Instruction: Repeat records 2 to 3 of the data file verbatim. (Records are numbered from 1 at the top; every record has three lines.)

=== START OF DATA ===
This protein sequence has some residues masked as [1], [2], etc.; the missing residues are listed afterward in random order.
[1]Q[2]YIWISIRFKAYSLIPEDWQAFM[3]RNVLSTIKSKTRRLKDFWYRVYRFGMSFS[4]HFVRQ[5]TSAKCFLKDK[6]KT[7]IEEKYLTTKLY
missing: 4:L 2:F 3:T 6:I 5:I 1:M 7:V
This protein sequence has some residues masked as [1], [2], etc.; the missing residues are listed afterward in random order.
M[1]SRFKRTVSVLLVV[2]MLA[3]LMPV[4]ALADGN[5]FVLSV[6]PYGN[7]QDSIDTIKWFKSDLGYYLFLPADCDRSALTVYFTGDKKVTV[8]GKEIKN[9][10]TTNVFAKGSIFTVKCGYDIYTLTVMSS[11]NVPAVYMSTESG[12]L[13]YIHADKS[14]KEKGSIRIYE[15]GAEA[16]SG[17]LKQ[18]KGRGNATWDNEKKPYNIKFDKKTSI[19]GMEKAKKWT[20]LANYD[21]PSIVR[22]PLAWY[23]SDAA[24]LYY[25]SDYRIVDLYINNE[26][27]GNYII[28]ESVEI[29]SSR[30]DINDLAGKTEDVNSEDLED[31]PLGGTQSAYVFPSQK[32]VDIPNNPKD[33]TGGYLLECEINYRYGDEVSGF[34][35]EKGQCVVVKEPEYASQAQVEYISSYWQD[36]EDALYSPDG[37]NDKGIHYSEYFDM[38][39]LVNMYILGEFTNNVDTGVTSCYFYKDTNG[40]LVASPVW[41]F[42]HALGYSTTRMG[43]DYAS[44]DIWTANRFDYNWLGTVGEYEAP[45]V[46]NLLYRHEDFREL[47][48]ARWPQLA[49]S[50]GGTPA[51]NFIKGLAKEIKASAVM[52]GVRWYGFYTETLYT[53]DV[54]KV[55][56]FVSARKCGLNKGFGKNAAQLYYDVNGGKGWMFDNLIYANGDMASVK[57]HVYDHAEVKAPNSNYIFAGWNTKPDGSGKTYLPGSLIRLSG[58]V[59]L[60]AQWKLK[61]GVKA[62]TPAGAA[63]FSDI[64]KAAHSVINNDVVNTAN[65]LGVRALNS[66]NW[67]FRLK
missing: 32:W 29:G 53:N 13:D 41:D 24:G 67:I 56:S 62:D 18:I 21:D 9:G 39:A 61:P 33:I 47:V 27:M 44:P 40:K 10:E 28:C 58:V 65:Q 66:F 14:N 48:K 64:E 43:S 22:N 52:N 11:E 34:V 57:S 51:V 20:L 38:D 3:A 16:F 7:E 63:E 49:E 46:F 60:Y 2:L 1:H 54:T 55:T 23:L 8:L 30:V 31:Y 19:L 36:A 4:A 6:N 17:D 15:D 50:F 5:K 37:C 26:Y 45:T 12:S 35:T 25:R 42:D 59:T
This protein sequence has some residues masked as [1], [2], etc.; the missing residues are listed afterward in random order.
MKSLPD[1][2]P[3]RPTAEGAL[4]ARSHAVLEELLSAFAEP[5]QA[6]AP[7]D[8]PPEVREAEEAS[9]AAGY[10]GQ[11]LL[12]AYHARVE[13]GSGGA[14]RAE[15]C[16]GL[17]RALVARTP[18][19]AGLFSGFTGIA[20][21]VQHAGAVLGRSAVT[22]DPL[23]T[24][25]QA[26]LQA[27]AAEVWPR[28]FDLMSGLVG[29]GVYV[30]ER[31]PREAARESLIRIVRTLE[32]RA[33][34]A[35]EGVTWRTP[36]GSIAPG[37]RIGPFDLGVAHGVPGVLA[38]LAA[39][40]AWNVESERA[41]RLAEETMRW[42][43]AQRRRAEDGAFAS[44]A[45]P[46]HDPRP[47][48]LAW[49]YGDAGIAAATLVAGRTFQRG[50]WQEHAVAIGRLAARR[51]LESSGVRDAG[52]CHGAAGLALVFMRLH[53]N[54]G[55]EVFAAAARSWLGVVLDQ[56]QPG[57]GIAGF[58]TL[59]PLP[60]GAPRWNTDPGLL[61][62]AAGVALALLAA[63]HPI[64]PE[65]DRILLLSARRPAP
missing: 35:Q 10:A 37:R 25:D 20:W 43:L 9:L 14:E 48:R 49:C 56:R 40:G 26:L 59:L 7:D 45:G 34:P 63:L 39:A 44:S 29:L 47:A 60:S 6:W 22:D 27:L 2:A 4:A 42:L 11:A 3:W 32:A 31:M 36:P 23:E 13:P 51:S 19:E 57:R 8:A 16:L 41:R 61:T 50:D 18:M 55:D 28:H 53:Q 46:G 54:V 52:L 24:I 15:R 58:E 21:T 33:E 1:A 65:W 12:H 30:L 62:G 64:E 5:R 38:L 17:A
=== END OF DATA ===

This protein sequence has some residues masked as [1], [2], etc.; the missing residues are listed afterward in random order.
M[1]SRFKRTVSVLLVV[2]MLA[3]LMPV[4]ALADGN[5]FVLSV[6]PYGN[7]QDSIDTIKWFKSDLGYYLFLPADCDRSALTVYFTGDKKVTV[8]GKEIKN[9][10]TTNVFAKGSIFTVKCGYDIYTLTVMSS[11]NVPAVYMSTESG[12]L[13]YIHADKS[14]KEKGSIRIYE[15]GAEA[16]SG[17]LKQ[18]KGRGNATWDNEKKPYNIKFDKKTSI[19]GMEKAKKWT[20]LANYD[21]PSIVR[22]PLAWY[23]SDAA[24]LYY[25]SDYRIVDLYINNE[26][27]GNYII[28]ESVEI[29]SSR[30]DINDLAGKTEDVNSEDLED[31]PLGGTQSAYVFPSQK[32]VDIPNNPKD[33]TGGYLLECEINYRYGDEVSGF[34][35]EKGQCVVVKEPEYASQAQVEYISSYWQD[36]EDALYSPDG[37]NDKGIHYSEYFDM[38][39]LVNMYILGEFTNNVDTGVTSCYFYKDTNG[40]LVASPVW[41]F[42]HALGYSTTRMG[43]DYAS[44]DIWTANRFDYNWLGTVGEYEAP[45]V[46]NLLYRHEDFREL[47][48]ARWPQLA[49]S[50]GGTPA[51]NFIKGLAKEIKASAVM[52]GVRWYGFYTETLYT[53]DV[54]KV[55][56]FVSARKCGLNKGFGKNAAQLYYDVNGGKGWMFDNLIYANGDMASVK[57]HVYDHAEVKAPNSNYIFAGWNTKPDGSGKTYLPGSLIRLSG[58]V[59]L[60]AQWKLK[61]GVKA[62]TPAGAA[63]FSDI[64]KAAHSVINNDVVNTAN[65]LGVRALNS[66]NW[67]FRLK
missing: 32:W 29:G 53:N 13:D 41:D 24:G 67:I 56:S 62:D 18:I 21:D 9:G 39:A 61:P 33:I 47:V 27:M 44:P 40:K 10:E 28:C 58:V 65:Q 66:F 14:N 48:K 64:E 43:S 22:N 52:N 11:E 34:V 57:S 51:V 20:L 38:D 3:A 16:F 7:E 63:E 49:E 46:F 60:Y 2:L 1:H 54:T 55:T 23:L 8:L 30:V 31:Y 19:L 36:A 4:A 6:N 17:D 15:D 50:F 5:K 37:C 26:Y 45:T 12:S 35:T 25:R 42:D 59:T
This protein sequence has some residues masked as [1], [2], etc.; the missing residues are listed afterward in random order.
MKSLPD[1][2]P[3]RPTAEGAL[4]ARSHAVLEELLSAFAEP[5]QA[6]AP[7]D[8]PPEVREAEEAS[9]AAGY[10]GQ[11]LL[12]AYHARVE[13]GSGGA[14]RAE[15]C[16]GL[17]RALVARTP[18][19]AGLFSGFTGIA[20][21]VQHAGAVLGRSAVT[22]DPL[23]T[24][25]QA[26]LQA[27]AAEVWPR[28]FDLMSGLVG[29]GVYV[30]ER[31]PREAARESLIRIVRTLE[32]RA[33][34]A[35]EGVTWRTP[36]GSIAPG[37]RIGPFDLGVAHGVPGVLA[38]LAA[39][40]AWNVESERA[41]RLAEETMRW[42][43]AQRRRAEDGAFAS[44]A[45]P[46]HDPRP[47][48]LAW[49]YGDAGIAAATLVAGRTFQRG[50]WQEHAVAIGRLAARR[51]LESSGVRDAG[52]CHGAAGLALVFMRLH[53]N[54]G[55]EVFAAAARSWLGVVLDQ[56]QPG[57]GIAGF[58]TL[59]PLP[60]GAPRWNTDPGLL[61][62]AAGVALALLAA[63]HPI[64]PE[65]DRILLLSARRPAP
missing: 35:Q 10:A 37:R 25:D 20:W 43:L 9:L 14:E 48:R 49:C 56:R 40:G 26:L 59:L 7:D 45:G 34:P 63:L 39:A 44:S 29:L 47:A 60:S 6:W 22:D 27:L 2:A 4:A 42:L 11:A 3:W 32:A 31:M 36:P 23:E 13:P 51:S 19:E 57:R 8:A 16:L 41:R 61:T 50:D 18:M 55:D 28:H 53:Q 46:G 54:V 52:L 24:I 15:R 58:E 21:T 33:E 1:A 65:W 12:H 30:L 62:G 64:E 5:R 38:L 17:A